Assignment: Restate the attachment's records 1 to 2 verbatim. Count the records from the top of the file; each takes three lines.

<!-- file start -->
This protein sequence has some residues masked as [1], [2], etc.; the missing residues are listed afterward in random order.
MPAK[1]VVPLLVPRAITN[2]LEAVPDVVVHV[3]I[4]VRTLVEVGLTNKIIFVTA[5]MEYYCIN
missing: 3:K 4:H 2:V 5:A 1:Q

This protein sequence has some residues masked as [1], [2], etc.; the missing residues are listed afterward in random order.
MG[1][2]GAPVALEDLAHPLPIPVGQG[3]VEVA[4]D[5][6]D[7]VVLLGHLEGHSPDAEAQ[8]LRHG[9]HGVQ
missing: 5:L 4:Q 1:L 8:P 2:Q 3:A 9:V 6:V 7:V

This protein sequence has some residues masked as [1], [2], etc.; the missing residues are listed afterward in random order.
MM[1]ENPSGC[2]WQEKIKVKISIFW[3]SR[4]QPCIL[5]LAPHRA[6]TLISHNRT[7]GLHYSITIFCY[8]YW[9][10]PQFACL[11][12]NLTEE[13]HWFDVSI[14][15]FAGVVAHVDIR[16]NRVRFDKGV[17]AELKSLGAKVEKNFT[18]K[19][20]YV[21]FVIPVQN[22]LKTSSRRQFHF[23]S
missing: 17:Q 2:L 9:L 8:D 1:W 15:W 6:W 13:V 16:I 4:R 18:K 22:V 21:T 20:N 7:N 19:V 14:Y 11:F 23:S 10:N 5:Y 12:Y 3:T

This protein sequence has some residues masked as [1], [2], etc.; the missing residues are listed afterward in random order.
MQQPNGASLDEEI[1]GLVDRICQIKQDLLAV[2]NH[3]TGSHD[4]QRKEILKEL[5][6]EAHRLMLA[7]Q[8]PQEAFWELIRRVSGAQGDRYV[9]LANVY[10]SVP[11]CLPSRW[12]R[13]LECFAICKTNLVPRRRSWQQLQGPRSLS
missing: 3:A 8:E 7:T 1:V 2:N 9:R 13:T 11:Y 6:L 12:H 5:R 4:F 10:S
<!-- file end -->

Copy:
This protein sequence has some residues masked as [1], [2], etc.; the missing residues are listed afterward in random order.
MPAK[1]VVPLLVPRAITN[2]LEAVPDVVVHV[3]I[4]VRTLVEVGLTNKIIFVTA[5]MEYYCIN
missing: 3:K 4:H 2:V 5:A 1:Q

This protein sequence has some residues masked as [1], [2], etc.; the missing residues are listed afterward in random order.
MG[1][2]GAPVALEDLAHPLPIPVGQG[3]VEVA[4]D[5][6]D[7]VVLLGHLEGHSPDAEAQ[8]LRHG[9]HGVQ
missing: 5:L 4:Q 1:L 8:P 2:Q 3:A 9:V 6:V 7:V